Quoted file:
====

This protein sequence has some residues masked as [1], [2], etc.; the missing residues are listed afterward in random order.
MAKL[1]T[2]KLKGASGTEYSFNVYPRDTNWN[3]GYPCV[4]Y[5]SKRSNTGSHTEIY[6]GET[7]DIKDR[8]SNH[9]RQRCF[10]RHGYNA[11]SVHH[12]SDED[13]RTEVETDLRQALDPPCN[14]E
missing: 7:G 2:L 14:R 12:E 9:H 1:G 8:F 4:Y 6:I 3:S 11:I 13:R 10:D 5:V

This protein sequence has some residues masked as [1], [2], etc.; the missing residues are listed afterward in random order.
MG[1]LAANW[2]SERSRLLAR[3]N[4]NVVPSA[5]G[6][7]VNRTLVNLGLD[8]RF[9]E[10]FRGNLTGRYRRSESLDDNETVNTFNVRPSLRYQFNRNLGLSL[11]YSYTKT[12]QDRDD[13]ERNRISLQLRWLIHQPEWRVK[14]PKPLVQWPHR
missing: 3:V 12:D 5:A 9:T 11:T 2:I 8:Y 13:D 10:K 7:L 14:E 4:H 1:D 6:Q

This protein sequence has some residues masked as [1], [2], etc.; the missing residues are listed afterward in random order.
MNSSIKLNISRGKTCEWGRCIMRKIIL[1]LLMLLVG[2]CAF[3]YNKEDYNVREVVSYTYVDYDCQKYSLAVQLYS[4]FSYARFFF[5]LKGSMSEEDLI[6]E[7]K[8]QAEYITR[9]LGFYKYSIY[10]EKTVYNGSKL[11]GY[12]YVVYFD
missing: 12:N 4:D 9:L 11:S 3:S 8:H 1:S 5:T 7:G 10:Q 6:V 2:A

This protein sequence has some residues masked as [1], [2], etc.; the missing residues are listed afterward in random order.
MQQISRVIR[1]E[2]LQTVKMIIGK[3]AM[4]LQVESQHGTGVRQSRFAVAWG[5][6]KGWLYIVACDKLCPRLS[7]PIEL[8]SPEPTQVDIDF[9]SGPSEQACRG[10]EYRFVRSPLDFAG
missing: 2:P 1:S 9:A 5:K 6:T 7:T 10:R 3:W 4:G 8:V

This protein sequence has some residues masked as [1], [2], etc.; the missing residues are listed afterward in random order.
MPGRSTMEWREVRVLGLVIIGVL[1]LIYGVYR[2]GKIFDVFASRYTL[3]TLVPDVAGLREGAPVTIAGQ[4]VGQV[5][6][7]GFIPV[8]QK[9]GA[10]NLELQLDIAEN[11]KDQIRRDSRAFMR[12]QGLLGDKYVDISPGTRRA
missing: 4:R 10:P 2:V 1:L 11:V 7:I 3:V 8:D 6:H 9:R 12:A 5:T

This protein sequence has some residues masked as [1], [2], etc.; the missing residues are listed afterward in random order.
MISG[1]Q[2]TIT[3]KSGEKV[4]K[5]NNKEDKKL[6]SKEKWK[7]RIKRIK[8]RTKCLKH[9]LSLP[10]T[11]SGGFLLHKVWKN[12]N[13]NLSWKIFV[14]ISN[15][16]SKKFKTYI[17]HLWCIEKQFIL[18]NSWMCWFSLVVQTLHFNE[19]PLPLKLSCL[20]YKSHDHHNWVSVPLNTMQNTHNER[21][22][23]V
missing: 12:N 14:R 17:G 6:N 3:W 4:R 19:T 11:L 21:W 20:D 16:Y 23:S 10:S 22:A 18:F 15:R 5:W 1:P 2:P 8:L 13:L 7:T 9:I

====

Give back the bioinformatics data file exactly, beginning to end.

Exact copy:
This protein sequence has some residues masked as [1], [2], etc.; the missing residues are listed afterward in random order.
MAKL[1]T[2]KLKGASGTEYSFNVYPRDTNWN[3]GYPCV[4]Y[5]SKRSNTGSHTEIY[6]GET[7]DIKDR[8]SNH[9]RQRCF[10]RHGYNA[11]SVHH[12]SDED[13]RTEVETDLRQALDPPCN[14]E
missing: 7:G 2:L 14:R 12:E 9:H 1:G 8:F 4:Y 6:I 3:S 11:I 13:R 10:D 5:V

This protein sequence has some residues masked as [1], [2], etc.; the missing residues are listed afterward in random order.
MG[1]LAANW[2]SERSRLLAR[3]N[4]NVVPSA[5]G[6][7]VNRTLVNLGLD[8]RF[9]E[10]FRGNLTGRYRRSESLDDNETVNTFNVRPSLRYQFNRNLGLSL[11]YSYTKT[12]QDRDD[13]ERNRISLQLRWLIHQPEWRVK[14]PKPLVQWPHR
missing: 3:V 12:D 5:A 9:T 11:T 2:I 8:Y 13:D 10:K 7:L 14:E 4:H 1:D 6:Q

This protein sequence has some residues masked as [1], [2], etc.; the missing residues are listed afterward in random order.
MNSSIKLNISRGKTCEWGRCIMRKIIL[1]LLMLLVG[2]CAF[3]YNKEDYNVREVVSYTYVDYDCQKYSLAVQLYS[4]FSYARFFF[5]LKGSMSEEDLI[6]E[7]K[8]QAEYITR[9]LGFYKYSIY[10]EKTVYNGSKL[11]GY[12]YVVYFD
missing: 12:N 4:D 9:L 11:S 3:S 8:H 1:S 5:T 7:G 10:Q 6:V 2:A

This protein sequence has some residues masked as [1], [2], etc.; the missing residues are listed afterward in random order.
MQQISRVIR[1]E[2]LQTVKMIIGK[3]AM[4]LQVESQHGTGVRQSRFAVAWG[5][6]KGWLYIVACDKLCPRLS[7]PIEL[8]SPEPTQVDIDF[9]SGPSEQACRG[10]EYRFVRSPLDFAG
missing: 2:P 1:S 9:A 5:K 6:T 7:T 10:R 3:W 4:G 8:V

This protein sequence has some residues masked as [1], [2], etc.; the missing residues are listed afterward in random order.
MPGRSTMEWREVRVLGLVIIGVL[1]LIYGVYR[2]GKIFDVFASRYTL[3]TLVPDVAGLREGAPVTIAGQ[4]VGQV[5][6][7]GFIPV[8]QK[9]GA[10]NLELQLDIAEN[11]KDQIRRDSRAFMR[12]QGLLGDKYVDISPGTRRA
missing: 4:R 10:P 2:V 1:L 11:V 7:I 3:V 8:D 6:H 9:R 12:A 5:T

This protein sequence has some residues masked as [1], [2], etc.; the missing residues are listed afterward in random order.
MISG[1]Q[2]TIT[3]KSGEKV[4]K[5]NNKEDKKL[6]SKEKWK[7]RIKRIK[8]RTKCLKH[9]LSLP[10]T[11]SGGFLLHKVWKN[12]N[13]NLSWKIFV[14]ISN[15][16]SKKFKTYI[17]HLWCIEKQFIL[18]NSWMCWFSLVVQTLHFNE[19]PLPLKLSCL[20]YKSHDHHNWVSVPLNTMQNTHNER[21][22][23]V
missing: 12:N 14:R 17:G 6:N 3:W 4:R 19:T 11:L 21:W 20:D 16:Y 23:S 10:S 22:A 18:F 15:R 5:W 1:P 2:P 8:L 13:L 7:T 9:I